CLINICAL AND LABORATORY INVESTIGATIONS: Pityriasis Lichenoides in Children: Clinicopathologic Review of 22 Patients
Article first published online: 4 JAN 2002
© 1998 Wiley Periodicals, Inc.
Volume 15, Issue 1, pages 1–6, January-February 1998
How to Cite
Romaní, J., Puig, L., Fernández-Figueras, M. T. and de Moragas, J. M. (1998), CLINICAL AND LABORATORY INVESTIGATIONS: Pityriasis Lichenoides in Children: Clinicopathologic Review of 22 Patients. Pediatric Dermatology, 15: 1–6. doi: 10.1046/j.1525-1470.1998.1998015001.x
- Issue published online: 4 JAN 2002
- Article first published online: 4 JAN 2002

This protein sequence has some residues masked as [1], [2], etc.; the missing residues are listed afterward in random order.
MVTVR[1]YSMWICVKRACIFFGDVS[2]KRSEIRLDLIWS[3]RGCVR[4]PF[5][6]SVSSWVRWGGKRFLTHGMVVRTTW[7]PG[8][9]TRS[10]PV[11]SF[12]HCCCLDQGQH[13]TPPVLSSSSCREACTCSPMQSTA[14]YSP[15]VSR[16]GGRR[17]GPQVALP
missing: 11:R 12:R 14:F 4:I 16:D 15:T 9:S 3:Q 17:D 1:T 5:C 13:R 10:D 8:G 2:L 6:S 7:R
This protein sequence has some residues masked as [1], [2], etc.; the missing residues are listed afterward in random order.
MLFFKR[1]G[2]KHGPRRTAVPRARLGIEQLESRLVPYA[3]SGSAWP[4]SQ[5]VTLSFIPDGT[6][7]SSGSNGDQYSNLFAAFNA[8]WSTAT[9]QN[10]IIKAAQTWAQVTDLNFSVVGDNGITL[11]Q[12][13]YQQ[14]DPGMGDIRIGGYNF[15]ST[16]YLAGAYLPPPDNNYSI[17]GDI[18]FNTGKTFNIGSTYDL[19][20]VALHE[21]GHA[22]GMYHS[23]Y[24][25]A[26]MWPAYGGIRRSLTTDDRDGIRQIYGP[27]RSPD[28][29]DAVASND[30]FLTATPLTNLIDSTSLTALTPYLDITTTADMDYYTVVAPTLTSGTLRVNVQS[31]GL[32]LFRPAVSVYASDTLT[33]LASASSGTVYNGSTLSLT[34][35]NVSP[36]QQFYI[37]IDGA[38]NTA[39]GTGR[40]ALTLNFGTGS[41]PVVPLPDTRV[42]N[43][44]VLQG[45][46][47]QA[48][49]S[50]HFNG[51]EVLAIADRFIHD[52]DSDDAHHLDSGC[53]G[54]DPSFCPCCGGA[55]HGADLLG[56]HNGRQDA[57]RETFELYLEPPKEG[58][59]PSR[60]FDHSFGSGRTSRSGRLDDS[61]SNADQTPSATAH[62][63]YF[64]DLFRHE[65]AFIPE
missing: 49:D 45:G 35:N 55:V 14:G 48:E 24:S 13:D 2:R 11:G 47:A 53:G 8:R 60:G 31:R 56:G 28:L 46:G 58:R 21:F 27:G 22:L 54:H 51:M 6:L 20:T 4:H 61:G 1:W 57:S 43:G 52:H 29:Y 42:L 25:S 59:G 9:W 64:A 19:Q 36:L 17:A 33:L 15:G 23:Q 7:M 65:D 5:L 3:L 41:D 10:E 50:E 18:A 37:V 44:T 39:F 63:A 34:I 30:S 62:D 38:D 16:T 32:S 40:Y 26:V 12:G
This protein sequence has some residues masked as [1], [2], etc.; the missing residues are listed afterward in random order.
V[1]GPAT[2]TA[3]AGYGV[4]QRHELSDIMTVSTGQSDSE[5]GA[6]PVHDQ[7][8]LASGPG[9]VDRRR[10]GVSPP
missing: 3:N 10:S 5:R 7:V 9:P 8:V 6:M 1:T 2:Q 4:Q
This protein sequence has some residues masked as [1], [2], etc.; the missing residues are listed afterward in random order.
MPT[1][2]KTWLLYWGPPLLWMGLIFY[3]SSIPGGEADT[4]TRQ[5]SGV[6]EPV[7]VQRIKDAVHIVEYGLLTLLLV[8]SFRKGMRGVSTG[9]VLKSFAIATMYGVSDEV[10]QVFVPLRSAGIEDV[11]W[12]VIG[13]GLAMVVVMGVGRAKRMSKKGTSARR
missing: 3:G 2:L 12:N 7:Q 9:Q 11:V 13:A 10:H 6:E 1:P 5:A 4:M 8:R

Abstract: Pityriasis lichenoides (PL) is a cutaneous disease of unknown origin, with an autoinvolutive course, that can occur in pediatric patients. Traditionally, acute and chronic variants have been described, but other special forms of presentation have been reported. We reviewed the clinical records and histopathologic specimens of all pediatric patients diagnosed with PL in our hospital from 1980 to 1995 to assess the clinicopathologic features of this disorder in our environment. Twenty-two of the 118 cases reviewed were pediatric patients less than 15 years old (12 males and 10 females, 18.6% of all patients). Their ages ranged from 3 to 15 years, with a mean of 9.3 years. Most of the patients (72%) had the chronic variant of the disease, while the remainder had an acute course. One patient suffered from acute ulceronecrotic PL. Systemic treatments prescribed were erythromycin in eight patients, PUVA in five patients, and methotrexate in one patient. Three patients had a prolonged course with more than two episodes. Acute and chronic PL are polar extremes, but individual cases cannot be classified only on the basis of histopathologic data, since coexistence of lesions in different stages of evolution can lead to sampling bias. Acute ulceronecrotic forms and the presence of a variable degree of cellular atypia in the infiltrate are liable to cause differential diagnostic problems with lymphomatoid papulosis (LP), which cannot be completely resolved on the basis of T-cell receptor clonal rearrangement detection.